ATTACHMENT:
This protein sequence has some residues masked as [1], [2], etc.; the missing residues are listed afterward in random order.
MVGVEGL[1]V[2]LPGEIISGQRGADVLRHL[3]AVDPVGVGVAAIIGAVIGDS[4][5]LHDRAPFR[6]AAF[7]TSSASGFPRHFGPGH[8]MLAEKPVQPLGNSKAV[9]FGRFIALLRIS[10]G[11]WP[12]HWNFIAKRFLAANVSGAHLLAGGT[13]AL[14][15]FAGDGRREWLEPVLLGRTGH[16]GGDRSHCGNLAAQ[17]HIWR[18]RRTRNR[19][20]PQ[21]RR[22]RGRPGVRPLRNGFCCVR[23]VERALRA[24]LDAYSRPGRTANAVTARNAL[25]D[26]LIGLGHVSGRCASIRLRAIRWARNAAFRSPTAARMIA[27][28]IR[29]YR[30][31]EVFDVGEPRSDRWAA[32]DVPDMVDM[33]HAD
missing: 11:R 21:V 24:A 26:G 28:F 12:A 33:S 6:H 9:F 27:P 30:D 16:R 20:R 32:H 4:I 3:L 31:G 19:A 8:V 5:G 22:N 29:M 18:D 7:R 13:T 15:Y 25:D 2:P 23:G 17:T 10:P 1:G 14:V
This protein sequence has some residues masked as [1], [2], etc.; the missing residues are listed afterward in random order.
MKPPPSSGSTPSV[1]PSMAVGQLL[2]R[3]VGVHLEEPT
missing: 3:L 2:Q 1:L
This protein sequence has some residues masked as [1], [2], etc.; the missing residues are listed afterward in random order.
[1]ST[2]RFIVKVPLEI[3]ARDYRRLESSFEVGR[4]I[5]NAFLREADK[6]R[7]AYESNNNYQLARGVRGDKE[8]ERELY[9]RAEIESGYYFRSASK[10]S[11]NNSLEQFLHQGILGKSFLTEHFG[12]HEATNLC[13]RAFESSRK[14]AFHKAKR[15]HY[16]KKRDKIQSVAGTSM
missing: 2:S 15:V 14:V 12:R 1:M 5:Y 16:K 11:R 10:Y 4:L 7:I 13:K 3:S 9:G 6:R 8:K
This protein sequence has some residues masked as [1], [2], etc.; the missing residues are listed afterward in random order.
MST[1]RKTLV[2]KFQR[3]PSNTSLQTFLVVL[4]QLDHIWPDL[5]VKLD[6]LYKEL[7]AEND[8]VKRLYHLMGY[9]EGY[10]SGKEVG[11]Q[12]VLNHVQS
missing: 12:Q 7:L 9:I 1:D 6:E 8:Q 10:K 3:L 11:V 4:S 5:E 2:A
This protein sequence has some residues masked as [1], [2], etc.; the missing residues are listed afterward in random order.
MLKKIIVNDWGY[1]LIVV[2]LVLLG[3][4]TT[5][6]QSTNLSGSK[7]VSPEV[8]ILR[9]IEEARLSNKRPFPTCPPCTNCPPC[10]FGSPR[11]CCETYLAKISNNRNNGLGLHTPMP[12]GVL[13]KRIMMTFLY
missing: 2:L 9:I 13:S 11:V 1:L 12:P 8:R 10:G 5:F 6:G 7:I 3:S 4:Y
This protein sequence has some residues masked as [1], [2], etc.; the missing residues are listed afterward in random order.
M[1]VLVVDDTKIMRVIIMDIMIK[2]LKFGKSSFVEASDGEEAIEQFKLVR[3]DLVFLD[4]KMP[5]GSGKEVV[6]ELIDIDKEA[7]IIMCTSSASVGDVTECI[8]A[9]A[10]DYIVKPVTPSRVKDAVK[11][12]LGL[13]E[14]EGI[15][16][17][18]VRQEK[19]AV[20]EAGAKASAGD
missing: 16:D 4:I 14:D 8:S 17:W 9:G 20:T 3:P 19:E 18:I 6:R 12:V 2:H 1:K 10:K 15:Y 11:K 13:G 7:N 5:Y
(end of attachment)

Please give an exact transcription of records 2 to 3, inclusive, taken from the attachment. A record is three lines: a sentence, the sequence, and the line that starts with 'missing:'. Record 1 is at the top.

This protein sequence has some residues masked as [1], [2], etc.; the missing residues are listed afterward in random order.
MKPPPSSGSTPSV[1]PSMAVGQLL[2]R[3]VGVHLEEPT
missing: 3:L 2:Q 1:L
This protein sequence has some residues masked as [1], [2], etc.; the missing residues are listed afterward in random order.
[1]ST[2]RFIVKVPLEI[3]ARDYRRLESSFEVGR[4]I[5]NAFLREADK[6]R[7]AYESNNNYQLARGVRGDKE[8]ERELY[9]RAEIESGYYFRSASK[10]S[11]NNSLEQFLHQGILGKSFLTEHFG[12]HEATNLC[13]RAFESSRK[14]AFHKAKR[15]HY[16]KKRDKIQSVAGTSM
missing: 2:S 15:V 14:V 12:R 1:M 5:Y 16:K 11:R 10:Y 4:L 7:I 13:K 3:S 9:G 6:R 8:K